Columbus is creating a security plan for Mount Vernon Avenue


Mount Vernon Avenue runs through the heart of the King-Lincoln-Bronzeville neighborhood. It houses small shops and pharmacies, houses and a barber shop.

It has also been home to speeders and the scene of many accidents, which sometimes makes it dangerous not only for motorists but also for pedestrians and cyclists as the neighborhood near downtown is becoming increasingly popular with developers and new residents.

The City of Columbus is planning to make the Mount Vernon Avenue corridor safer.

“In recent years, we’ve been concerned about crashes at some intersections and speeding in the corridor,” said Reynaldo Stargell, administrator of the city’s traffic management department.

“We felt the best way to proceed was to review everything, the Mount Vernon Corridor as a whole, what changes we can make and the safety of all modes of transport,” he said.

According to the city, there have been 192 accidents along the corridor since 2016, including 69 at the intersection of Mount Vernon and North Champion avenues.

The traffic lights at this intersection were removed on February 6, 2017 when new apartments were being built on the site of the old Poindexter Village public housing complex. It has been replaced by stop signs.

“Evolution is coming and traffic patterns are completely changing,” said Stargell.

Some local residents and motorists say the traffic lights should be reinstalled, including Antoinette Parks, who was driving west on Mount Vernon Avenue in 2020 when her car was hit by a vehicle heading north on North Champion.

“He hit me forward on the driver’s door.” Parks said. Your car was total.

“There are so many accidents there,” said Parks of the intersection.

Al Edmondson, whose barber shop is north of Mount Vernon on North 20th Street, said the town shouldn’t have removed the traffic lights.

“They travel 50-60 mph,” Edmondson, president of the Mount Vernon Avenue District Improvement Association, said of motorists driving down the corridor. “There was never a weekend without an accident.”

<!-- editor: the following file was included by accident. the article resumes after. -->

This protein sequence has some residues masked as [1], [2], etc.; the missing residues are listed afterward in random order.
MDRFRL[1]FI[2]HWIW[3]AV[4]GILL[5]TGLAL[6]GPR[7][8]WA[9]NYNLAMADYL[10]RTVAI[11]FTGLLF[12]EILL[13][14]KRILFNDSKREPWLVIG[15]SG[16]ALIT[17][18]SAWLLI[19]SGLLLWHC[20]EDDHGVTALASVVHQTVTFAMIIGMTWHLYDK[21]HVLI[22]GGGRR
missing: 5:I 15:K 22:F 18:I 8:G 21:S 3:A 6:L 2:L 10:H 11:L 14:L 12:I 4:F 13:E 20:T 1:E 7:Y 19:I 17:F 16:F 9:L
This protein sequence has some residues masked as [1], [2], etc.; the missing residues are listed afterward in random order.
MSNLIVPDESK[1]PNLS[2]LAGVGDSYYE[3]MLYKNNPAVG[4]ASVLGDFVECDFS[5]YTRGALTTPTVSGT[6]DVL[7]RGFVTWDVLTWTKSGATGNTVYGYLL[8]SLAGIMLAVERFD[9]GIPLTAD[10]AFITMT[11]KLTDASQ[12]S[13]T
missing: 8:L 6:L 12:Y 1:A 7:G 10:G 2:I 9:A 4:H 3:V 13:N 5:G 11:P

The speed limit along Mount Vernon Avenue is 25 mph.

“People definitely don’t go down the street,” said Parks.

Edward Bryant, a West Side resident who walked through Mount Vernon Plaza last week, said he saw speeders too. “You have the fools,” he said.

According to the latest traffic figures from the Mid-Ohio Regional Planning Commission, 6,455 vehicles daily traveled along Mount Vernon Avenue near North Champion in 2015, and 4,233 vehicles passed through Mount Vernon near North 20th Street in 2019.

Traffic management placed a camera at the Mount Vernon / North Champion intersection in 2019 and found that two-thirds of the cars approaching Mount Vernon on North Champion did not stop, said Deb Briner, a city public service spokeswoman.

This resulted in the Mobility and Safety Action Plan in Bronzeville / Mount Vernon Avenue.

People can take a poll

Questions are asked about how people move around Mount Vernon Avenue, from driving to the bus, to walking and scooter. It is also asked what makes Mount Vernon easy or difficult to travel and how safe they feel when they walk or bike there.

Henry Butcher, the owner of Creole cuisine on Mount Vernon Plaza and the father of Parks, said there were issues the city had to deal with.

“You see people speeding up,” said Butcher. “In fact, you see people running the stop signs.”

Stargell said fixes could include any number of things from signs to traffic calming devices to new zebra crossings and reconfiguration of intersections. The aim is to start engineering and planning by June.

“The fact is, this is a response to a lot of changes, not just vehicle traffic,” Stargell said. “More people are walking. There is more emphasis on serving people who are transiting. We are making sure that COTA (Central Ohio Transit Authority) is also in place.”

Edmondson said one idea that has been discussed is roundabouts at intersections that are popular in suburbs like Dublin and Hilliard. One possible location: Mount Vernon and Champion.

“That would help slow the traffic down a bit,” he said.

Edmondson said these issues have been around for years along Mount Vernon, but they are being addressed now as more new apartments come in and homes are renovated in the historically black neighborhood.

“It’s new residents that are triggering this,” he said.

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@ MarkFerenchik